Restaurant Review: Restaurant Review

It's March in Austin, not April in Paris, but Hopfields splits the difference


3110 Guadalupe, 512/537-0467,
Mon.-Fri., 11am-12mid; Sat., 10am-12mid; Sun., 10am-10pm
Restaurant Review
Photos by John Anderson


3110 Guadalupe #400, 537-0467
Saturday, 11am-1am; Tuesday-Friday, Sunday, 11am-12mid

Opened quietly in November by Bay and Lindsay Anthon in the small shopping center across from Wheatsville Food Co-op at 31st and Guada­lupe, Hopfields has quickly established itself as a popular Hyde Park watering hole for those who might be a bit too mature for the typical bar scene. More than just a bar, though, Hopfields features French comfort food that transcends the genre of bar fare.

Restaurant Review

I met my husband for lunch on a Wednes­day; for a while, we were the only patrons there, which made for an idyllic meeting indeed. We started out with the Hopfields small bites plate ($8): spicy Marcona almonds, some rather boring olives, a dab of sweet confiture, cheddar cheese, and fresh baguette slices. The olives were the only things left when our entrées arrived. For lunch, I chose the salade Niçoise, a reasonable portion of superfresh, tender lettuces, haricots verts, a few fingerling potatoes, seared tuna, and two boiled egg halves garnished with a dollop of house-made mayonnaise. A tidy crisscross of anchovy filets rested on the rim of the bowl, a courteous gesture for those who might otherwise not choose them as a salad ingredient. The salad was very lightly dressed, which I appreciate, and I found the subtle flavors of the dish very satisfying. My husband chose the Merguez frites sandwich ($8), a link of lamb sausage in a baguette, topped with frites that outmatched their sandwich companion. The sausage was fine, but the spices could have been more complex and the flavors more balanced. On the other hand, the frites are nearly perfect: not too thin or thick, with some skin, appropriately salted, and sprinkled with parsley. I stole so many from my husband's dish that I probably should have ordered some of my own. The space began to fill up as we paid the bill, including the arrival of a large group of male residents of what must be the coolest retirement community in Texas.

My next visit was a ladies' night out on a Sunday evening, which found the gastropub comfortably populated but not packed to the gills. (We had tried to go the night before but could not set a foot inside the door due to the crush of humanity within.) I ordered the cheese plate for our initial round of nibbles ($12), a selection sourced from Antonelli's Cheese Shop, the purveyors of every respectable cheese plate in this town. It featured a smoked bleu cheese, goat Gouda, and the breathtaking Quickes clothbound cheddar, which is creamy and nutty with a distinctive cave-aged bite. The plate was also accented with a tiny microgreens salad topped with a delicious onion jam and a daub of apricot confit with a tiny beet disc too small to share.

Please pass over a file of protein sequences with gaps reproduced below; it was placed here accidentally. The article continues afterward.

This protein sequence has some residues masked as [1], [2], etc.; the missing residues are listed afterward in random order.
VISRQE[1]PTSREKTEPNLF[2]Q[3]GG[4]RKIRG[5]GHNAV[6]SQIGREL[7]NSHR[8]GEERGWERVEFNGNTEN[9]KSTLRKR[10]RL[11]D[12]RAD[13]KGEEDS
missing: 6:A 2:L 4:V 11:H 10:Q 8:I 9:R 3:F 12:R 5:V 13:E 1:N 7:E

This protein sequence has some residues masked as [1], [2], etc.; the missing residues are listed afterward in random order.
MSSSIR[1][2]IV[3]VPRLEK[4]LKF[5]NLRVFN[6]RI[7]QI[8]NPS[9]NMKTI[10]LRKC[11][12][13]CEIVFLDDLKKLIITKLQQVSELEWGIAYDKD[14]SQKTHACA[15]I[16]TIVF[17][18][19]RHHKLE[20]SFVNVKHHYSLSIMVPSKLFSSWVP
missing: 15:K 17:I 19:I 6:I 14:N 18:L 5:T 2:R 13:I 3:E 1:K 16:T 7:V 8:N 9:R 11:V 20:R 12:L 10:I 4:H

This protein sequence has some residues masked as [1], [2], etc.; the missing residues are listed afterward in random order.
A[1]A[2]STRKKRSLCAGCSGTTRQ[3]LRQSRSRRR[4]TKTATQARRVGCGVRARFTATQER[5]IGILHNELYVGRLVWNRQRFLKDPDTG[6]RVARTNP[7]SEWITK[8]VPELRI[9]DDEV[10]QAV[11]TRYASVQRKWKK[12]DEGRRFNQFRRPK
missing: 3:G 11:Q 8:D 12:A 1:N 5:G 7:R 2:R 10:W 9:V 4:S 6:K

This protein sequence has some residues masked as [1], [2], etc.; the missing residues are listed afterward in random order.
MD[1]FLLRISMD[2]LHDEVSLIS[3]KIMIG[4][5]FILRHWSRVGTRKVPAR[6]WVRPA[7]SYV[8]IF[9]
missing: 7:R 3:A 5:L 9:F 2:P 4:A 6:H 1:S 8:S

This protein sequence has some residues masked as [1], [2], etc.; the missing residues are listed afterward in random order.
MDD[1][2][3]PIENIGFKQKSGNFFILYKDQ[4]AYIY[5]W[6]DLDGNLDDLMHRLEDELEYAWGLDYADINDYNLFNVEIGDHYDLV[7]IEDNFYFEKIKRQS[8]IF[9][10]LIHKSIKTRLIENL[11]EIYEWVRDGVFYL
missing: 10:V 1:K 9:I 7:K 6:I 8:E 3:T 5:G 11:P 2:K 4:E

As I contemplated dinner, I decided that no trip to a French-inspired eatery is complete without a taste of a jambon beurre sandwich ($7). When my husband and I were in Paris about four years ago, the dollar was doing terribly against the Euro, so we ate a lot of ham-and-butter baguette sandwiches while roaming the various arrondissements. I would argue that the quality of the ingredients in the Hopfields version of this classic French street food far exceeds its Parisian counterparts. A generous portion of ham marries sweetly with a flavorful smear of French butter and a few cornichons; you can add a slice of Camembert for a dollar more, but it is completely unnecessary. The steak frites ($16) was also an unqualified hit, the meat cooked to a rosy medium-rare, tender and nicely seasoned. An artful smear of Dijon mustard situated on one side of the plate provided the only condiment necessary for this incredibly simple yet deeply gratifying dish.

To top off the evening, my girlfriends and I split a plate of crepes ($13), four thin pancakes made with Tripel Karmeliet beer from Belgium and dotted with lavender. The plate comes with a ramekin each of lavender sugar, apricot confit, and Nutella. Quite frankly, the lavender in the otherwise quite lovely crepes was an unpleasant surprise; the menu makes no mention of its presence in the pancakes, and I don't care to eat lavender. (Never mind that the flavor combination of the floral herb and a chocolate-hazelnut spread is ... not good.)

That aside, Hopfields is an exceptionally pleasant place to pass an evening with friends or a date. The staff is friendly, the space is homey and reminiscent of a Parisian gastropub (minus the cigarettes and grime), and the hip indie-rock soundtrack sets a progressive, contemporary tone. My girlfriends and I are already planning our next visit, and not just because the bartenders are cute.

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Hopfields, Bay and Lindsay Anthon, French comfort food

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